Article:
It's time for me to schedule a visit to the travel clinic, one of the most important steps when planning a trip to Africa. When I lived in Africa, I got a little lazy about malaria pills and keeping up to date with vaccines. But I lost any immunity I may have built up a long time ago, and as a mother of two, I can't afford to come home sick.
The tricky thing is to try and balance what is necessary and what is not, as far as vaccinations go, because a visit to the travel clinic does not come cheap. Many of Africa's scariest sounding diseases are spread by people, and when you're on safari for example, there are not a lot of people around. If you're volunteering and spending a few months in a rural area, you'll want to get any vaccine that's available to you. You can't put a price on health, but you do have to budget for it. A round of shots can easily set you back $400 or more.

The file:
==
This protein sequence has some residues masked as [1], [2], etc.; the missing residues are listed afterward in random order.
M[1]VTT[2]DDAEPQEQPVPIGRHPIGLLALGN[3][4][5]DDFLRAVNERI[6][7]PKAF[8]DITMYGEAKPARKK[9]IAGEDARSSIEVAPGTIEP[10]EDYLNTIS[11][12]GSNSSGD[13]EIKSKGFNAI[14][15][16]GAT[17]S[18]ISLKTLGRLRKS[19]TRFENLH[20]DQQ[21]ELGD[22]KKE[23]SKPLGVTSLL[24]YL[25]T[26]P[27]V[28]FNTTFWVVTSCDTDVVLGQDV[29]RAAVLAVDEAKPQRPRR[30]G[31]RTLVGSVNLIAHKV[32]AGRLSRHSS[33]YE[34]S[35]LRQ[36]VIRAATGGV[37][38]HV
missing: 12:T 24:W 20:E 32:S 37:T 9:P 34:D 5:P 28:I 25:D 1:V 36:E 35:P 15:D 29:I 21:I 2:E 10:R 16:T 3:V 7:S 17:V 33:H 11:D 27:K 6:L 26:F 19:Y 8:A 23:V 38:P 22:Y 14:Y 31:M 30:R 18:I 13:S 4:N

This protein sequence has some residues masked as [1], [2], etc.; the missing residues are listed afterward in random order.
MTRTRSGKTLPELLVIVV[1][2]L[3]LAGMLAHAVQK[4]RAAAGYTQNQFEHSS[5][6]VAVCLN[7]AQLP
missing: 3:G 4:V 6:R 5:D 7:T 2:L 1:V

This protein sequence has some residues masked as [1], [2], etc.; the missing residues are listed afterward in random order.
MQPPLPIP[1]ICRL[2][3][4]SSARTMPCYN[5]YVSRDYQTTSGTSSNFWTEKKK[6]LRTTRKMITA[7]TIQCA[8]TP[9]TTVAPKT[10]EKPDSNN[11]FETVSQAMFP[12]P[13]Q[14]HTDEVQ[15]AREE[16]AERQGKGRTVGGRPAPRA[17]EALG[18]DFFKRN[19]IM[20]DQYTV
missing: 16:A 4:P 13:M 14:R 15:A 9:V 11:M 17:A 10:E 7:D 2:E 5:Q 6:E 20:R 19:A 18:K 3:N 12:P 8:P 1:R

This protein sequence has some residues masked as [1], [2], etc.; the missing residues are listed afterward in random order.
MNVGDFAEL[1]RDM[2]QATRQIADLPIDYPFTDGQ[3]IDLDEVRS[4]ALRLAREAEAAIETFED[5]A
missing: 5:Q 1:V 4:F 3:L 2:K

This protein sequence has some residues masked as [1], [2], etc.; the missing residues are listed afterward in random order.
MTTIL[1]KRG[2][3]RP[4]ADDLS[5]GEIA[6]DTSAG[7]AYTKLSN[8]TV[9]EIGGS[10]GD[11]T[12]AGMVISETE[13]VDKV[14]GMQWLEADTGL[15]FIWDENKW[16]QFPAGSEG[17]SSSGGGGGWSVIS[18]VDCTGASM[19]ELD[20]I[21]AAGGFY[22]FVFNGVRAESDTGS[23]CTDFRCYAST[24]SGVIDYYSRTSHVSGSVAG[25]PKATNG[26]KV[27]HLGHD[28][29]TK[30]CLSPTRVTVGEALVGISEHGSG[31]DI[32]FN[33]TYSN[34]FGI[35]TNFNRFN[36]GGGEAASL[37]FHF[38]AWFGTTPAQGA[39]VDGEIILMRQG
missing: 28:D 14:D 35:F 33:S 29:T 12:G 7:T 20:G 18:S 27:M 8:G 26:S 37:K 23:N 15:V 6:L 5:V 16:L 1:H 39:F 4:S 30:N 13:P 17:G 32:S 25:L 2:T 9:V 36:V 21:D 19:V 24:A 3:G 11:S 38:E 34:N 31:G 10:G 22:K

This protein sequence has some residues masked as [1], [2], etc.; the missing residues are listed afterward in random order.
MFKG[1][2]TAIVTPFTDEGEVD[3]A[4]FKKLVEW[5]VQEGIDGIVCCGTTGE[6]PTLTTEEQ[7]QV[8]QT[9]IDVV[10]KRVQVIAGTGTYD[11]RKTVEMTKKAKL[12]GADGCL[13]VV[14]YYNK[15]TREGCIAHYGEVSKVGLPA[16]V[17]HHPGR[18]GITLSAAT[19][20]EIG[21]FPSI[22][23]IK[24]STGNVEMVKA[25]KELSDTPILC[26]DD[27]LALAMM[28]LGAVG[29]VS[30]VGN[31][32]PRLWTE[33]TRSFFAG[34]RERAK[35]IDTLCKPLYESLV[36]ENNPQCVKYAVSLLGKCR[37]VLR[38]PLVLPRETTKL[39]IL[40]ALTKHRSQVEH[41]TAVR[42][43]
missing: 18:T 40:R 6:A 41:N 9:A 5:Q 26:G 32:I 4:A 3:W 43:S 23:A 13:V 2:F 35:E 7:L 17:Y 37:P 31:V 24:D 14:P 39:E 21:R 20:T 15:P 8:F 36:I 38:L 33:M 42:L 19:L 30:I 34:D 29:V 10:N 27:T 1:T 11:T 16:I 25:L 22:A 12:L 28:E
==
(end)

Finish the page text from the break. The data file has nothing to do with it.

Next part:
Taking the right malaria prophylactic is essential for anyone going on safari, unless you're headed to some of South Africa's malaria-free wildlife parks. My preference is for Malarone, but you need to take advice from your travel clinic as malaria strains differ per country/region you travel to. Being up to date on Yellow Fever, Hepatitis A and B, Typhoid and Meningitis is highly recommended if you are traveling in sub-Saharan Africa.
If you get sick while on vacation in Africa, chances are your diagnoses will be faster and more accurate locally, than if your doctor at home was checking you out (unless you caught something before you traveled). Make sure you get travel insurance so you can get to the best hospital as quickly as possible in the event of an accident. While the statistics for deaths caused by malaria, dengue and other common diseases are terrible, as a relatively wealthy person with access to healthcare, your chances of recovery are very good. Trying to avoid getting bitten by mosquitoes in the first place, is your best line of defense. I've had malaria multiple times and fully grown maggots have been wrestled out of my back. I survived just fine because I had access to a doctor, just like you will.